Tomorrow I am attending the British Property Federation (BPF)'s seminar 'Building a Safer Future'. It is described as a "milestone event" focusing on the Government's proposals to overhaul the regulatory system in response to Dame Judith Hackitt's Independent Review of Building Regulations and Fire Safety (May 2018) . I am looking forward to it very much.
I have, since the dreadful disaster at Grenfell Tower in June 2017, attended a number of industry sector seminars looking at what can (indeed does) go wrong when procuring, designing, building, maintaining and refurbishing high-rise buildings. I have listened to a wide range of speakers, including building inspectors, designers, specialist contractors, fire safety experts and retired fire fighters. Everyone has had a contribution to make and I have, I hope, come away from each seminar a little more the wiser.
The Government's proposals are to apply to all new multi-occupied residential buildings over 18m , or six storeys in height. Parts of the new regime are also to apply to existing buildings above these height thresholds. And we all should by now be aware of the Government's announcement on the banning of combustible cladding on new high-rise buildings over 18m in height with effect from 21 December 2018.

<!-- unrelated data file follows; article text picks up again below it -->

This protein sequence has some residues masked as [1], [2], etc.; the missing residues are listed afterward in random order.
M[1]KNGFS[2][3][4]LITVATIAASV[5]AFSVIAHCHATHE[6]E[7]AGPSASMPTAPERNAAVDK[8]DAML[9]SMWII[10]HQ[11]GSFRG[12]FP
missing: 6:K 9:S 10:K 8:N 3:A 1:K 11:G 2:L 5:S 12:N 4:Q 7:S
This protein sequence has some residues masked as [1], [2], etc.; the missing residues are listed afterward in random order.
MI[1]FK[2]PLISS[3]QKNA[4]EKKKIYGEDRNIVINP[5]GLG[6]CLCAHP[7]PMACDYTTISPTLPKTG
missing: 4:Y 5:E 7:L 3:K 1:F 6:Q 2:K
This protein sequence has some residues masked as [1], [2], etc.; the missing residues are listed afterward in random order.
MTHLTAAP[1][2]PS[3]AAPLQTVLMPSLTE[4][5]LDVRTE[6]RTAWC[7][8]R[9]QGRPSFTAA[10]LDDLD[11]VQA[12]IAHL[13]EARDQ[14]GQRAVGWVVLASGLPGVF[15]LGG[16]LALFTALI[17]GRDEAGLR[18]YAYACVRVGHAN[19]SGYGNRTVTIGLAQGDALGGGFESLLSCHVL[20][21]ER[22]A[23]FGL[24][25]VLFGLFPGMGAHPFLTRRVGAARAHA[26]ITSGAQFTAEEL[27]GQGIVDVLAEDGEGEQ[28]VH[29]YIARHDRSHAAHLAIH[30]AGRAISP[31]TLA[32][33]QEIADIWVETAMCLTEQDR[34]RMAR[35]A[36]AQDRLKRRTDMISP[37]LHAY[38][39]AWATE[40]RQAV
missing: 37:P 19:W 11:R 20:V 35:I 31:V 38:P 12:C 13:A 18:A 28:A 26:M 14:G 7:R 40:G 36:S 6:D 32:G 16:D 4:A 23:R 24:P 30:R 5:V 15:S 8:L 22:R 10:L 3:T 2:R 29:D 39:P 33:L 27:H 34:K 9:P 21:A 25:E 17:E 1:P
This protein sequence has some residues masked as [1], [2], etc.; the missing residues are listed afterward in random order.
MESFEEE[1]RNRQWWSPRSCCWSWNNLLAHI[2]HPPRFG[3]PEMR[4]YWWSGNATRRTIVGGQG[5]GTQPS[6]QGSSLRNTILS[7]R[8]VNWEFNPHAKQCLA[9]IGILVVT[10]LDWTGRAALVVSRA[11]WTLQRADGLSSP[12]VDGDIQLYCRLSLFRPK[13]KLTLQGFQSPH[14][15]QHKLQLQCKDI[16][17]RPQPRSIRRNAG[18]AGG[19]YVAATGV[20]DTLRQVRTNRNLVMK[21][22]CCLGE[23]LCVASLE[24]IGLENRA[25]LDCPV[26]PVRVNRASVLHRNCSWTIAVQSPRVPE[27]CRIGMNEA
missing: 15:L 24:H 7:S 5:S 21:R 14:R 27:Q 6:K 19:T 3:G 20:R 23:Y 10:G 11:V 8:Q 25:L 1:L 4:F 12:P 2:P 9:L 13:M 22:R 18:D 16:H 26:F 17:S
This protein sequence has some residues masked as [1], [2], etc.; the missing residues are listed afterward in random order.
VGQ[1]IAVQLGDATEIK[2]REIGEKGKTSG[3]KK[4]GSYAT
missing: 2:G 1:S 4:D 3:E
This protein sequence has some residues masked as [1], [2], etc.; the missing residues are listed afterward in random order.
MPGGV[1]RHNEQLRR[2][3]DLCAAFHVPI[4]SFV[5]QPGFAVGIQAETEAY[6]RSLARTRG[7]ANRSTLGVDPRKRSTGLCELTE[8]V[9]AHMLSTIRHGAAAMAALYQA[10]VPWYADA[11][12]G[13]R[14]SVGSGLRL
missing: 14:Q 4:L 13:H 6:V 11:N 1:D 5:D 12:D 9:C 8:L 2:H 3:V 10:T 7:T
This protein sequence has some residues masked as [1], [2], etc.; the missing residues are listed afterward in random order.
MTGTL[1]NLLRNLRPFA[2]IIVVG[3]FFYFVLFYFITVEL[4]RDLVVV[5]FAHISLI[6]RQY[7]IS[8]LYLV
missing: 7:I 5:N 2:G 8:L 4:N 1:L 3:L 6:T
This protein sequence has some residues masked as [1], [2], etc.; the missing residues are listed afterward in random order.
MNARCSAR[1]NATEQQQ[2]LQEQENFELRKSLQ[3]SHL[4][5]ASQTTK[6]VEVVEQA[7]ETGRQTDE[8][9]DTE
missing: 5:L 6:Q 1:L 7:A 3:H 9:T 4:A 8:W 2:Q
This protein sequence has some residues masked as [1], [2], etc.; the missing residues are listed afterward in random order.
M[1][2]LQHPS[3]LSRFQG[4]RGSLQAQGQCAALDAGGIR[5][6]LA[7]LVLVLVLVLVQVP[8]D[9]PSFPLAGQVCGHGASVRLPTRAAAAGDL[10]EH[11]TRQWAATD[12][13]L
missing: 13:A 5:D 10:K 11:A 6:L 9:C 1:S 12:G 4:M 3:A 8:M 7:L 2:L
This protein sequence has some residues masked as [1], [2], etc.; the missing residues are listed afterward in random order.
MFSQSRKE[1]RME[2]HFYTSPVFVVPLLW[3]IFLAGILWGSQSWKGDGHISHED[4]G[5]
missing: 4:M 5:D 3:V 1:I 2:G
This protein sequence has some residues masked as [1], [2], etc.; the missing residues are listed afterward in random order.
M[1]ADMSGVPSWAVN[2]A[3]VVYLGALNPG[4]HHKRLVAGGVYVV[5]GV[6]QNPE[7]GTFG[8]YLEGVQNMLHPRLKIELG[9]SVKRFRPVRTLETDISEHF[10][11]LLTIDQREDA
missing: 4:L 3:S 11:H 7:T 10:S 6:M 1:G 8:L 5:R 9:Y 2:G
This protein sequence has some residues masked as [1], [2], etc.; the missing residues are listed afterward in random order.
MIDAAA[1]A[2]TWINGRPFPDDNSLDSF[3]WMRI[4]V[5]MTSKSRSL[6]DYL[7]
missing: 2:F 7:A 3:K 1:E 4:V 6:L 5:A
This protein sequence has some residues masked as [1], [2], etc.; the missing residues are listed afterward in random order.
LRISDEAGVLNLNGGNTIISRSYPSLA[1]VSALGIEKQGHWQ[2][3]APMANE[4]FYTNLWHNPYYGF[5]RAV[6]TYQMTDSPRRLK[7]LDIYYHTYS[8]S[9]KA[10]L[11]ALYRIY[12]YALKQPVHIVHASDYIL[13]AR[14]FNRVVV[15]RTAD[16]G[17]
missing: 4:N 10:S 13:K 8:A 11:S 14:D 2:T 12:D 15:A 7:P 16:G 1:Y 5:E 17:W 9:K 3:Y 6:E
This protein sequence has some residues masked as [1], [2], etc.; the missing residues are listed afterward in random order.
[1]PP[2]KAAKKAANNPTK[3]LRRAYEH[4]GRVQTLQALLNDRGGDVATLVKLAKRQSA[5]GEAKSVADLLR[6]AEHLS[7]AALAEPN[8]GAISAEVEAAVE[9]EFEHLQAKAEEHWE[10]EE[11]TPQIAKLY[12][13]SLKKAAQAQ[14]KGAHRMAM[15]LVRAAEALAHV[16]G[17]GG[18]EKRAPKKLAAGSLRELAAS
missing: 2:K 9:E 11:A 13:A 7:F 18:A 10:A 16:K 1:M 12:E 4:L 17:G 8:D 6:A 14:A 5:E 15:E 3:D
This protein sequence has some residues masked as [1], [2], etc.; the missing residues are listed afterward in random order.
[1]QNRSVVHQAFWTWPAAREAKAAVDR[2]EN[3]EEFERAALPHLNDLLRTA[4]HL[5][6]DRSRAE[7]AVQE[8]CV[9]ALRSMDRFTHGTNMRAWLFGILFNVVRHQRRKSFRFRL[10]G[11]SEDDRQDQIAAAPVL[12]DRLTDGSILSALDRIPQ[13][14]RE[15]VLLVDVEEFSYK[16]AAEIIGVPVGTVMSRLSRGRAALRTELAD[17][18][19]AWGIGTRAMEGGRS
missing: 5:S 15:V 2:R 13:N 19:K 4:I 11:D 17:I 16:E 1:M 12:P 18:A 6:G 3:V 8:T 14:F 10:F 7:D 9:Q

There are many more proposals and the Government's consultation closes at 11.45pm on the 31st of this month. You can find the consultation at www.gov.uk under the tab 'Consultations'.
Today's Guardian's article regarding fire-risk fridge freezers (let's not forget tumble dryers either) is perhaps a useful reminder that the updating and revising of the building regulations is just one key step that must be taken. Much more is needed if we are to prevent another disaster as happened in 2017 at Grenfell (faulty fridge-freezer) and at Lakanal House in 2009 (faulty TV). I very much hope tomorrow's BPF seminar takes a similar approach.
The Grenfell Tower fire started in a fridge freezer with flammable plastic backing, and an electrical fire expert said in a report for the inquiry that plastic casing was combustible and would contribute to the spread of a blaze.